Every time I compare the substantially shortened first English translation of Vygotsky’s Thinking and Speech with the original, I have a stronger and stronger feeling that in the process of editing, first the most interesting and important parts of the book were selected. And then the rest was translated into English.
There are two different words in Russian, opyt and perezhivaniye, which both are often translated as “experience”. However, these two terms in Russian have a very different meaning. The first (opyt), refers to rational aspect of experiences, to knowledge and skills that have emerged in the process of activities, whereas the second (perezhivaniye) refers to the experiences that result in the involvement of all psyche, feelings or emotional states in the first place.
The term “true concept” was occasionally also used by Vygotsky as a synonym for the “scientific concept.”
There are different ways to define (scientific) understanding. I have discussed three main epistemologies in psychology elsewhere (Toomela 2007, 2009, 2010a, 2012, 2014, 2015a, b, 2016b). Continental European psychology before the Second World War, including Vygotsky’s cultural-historical psychology, relied on what I call structural-systemic theory of causality. Explanation and understanding of what is studied is in this approach achieved when three questions have been answered: What are the elements of the studied thing or phenomenon?; In which specific relationships these elements are?; and What novel qualities, different from the parts, characterize the whole that emerged in the synthesis of the parts? Description of appearances (as it is done in modern qualitative research) and discovery of cause ➔ effect relationships between events (which is the aim of mainstream quantitative psychology today) heve less explanatory power.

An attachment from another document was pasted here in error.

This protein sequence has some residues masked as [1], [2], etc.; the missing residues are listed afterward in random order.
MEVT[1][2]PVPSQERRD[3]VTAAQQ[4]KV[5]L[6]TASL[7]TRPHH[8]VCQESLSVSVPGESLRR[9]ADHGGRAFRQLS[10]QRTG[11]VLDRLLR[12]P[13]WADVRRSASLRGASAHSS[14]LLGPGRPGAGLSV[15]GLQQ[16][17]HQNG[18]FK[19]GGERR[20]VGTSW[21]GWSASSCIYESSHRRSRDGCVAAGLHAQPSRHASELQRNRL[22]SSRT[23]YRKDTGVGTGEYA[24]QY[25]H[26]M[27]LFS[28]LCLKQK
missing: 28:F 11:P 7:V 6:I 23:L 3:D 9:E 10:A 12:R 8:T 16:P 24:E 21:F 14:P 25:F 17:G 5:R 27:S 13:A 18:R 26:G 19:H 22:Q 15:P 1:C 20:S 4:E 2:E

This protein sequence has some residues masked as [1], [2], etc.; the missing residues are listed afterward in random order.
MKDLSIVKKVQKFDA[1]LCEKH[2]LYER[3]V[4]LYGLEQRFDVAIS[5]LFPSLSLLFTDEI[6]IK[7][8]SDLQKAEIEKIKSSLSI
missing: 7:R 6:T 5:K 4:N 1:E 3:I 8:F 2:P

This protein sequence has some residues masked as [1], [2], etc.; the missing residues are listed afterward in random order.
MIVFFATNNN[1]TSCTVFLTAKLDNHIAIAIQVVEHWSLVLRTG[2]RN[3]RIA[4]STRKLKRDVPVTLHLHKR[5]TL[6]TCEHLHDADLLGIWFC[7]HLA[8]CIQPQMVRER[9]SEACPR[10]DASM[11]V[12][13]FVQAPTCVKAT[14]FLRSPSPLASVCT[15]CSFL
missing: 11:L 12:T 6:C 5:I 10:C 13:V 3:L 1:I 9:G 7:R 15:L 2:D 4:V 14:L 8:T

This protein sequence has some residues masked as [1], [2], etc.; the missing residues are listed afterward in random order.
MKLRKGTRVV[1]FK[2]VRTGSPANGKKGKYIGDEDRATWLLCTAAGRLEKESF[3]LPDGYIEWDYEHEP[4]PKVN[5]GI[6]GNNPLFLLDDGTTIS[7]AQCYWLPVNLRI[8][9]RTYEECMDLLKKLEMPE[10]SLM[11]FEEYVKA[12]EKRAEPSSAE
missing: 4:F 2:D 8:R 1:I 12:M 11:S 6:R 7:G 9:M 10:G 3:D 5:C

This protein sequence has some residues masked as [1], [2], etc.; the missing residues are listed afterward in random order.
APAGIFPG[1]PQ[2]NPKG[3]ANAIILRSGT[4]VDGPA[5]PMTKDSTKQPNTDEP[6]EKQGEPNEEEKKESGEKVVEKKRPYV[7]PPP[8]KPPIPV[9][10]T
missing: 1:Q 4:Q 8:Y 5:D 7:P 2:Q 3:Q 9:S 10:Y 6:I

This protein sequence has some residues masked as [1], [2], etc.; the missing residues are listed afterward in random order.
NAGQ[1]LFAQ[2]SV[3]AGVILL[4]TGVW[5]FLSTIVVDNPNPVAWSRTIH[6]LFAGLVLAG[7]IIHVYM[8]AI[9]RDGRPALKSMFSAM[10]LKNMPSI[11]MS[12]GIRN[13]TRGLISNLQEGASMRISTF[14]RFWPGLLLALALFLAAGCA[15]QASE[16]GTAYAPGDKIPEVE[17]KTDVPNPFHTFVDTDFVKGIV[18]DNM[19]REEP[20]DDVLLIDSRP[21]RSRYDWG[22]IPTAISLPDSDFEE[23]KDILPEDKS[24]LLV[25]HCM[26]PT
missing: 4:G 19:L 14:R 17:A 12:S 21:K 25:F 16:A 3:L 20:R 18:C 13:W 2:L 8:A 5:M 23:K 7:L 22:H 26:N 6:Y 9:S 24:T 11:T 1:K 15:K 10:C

I define a sign as follows: a sign is a wholistic unit containing an image composed of sensory attributes as one of its parts, and an aspect of the external world as another part, or another image that is associated with that first image (Toomela 2016a, pp. 182–183).
In fact I cannot be certain that there is no cultural group today which has not developed everyday conceptual thought yet. Too little seems to be known about Sentinelese culture, for example, to be absolutely certain in that. Yet I am quite certain that this group, and very likely many others in the world have not achieved logical conceptual stage.
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This work was supported by the Tallinn University School of Natural Sciences and Health Grant Study of novel aspects of the state and development of speech function.
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Toomela, A. Studies in the Mentality of Literates: Searching for the Cultural Great Divide at the Individual Level of Analysis. Integr. psych. behav. 54, 1–29 (2020). https://doi.org/10.1007/s12124-019-09503-5
- Great divide
- Formal education
- Developmental hierarchy
- Word meaning structure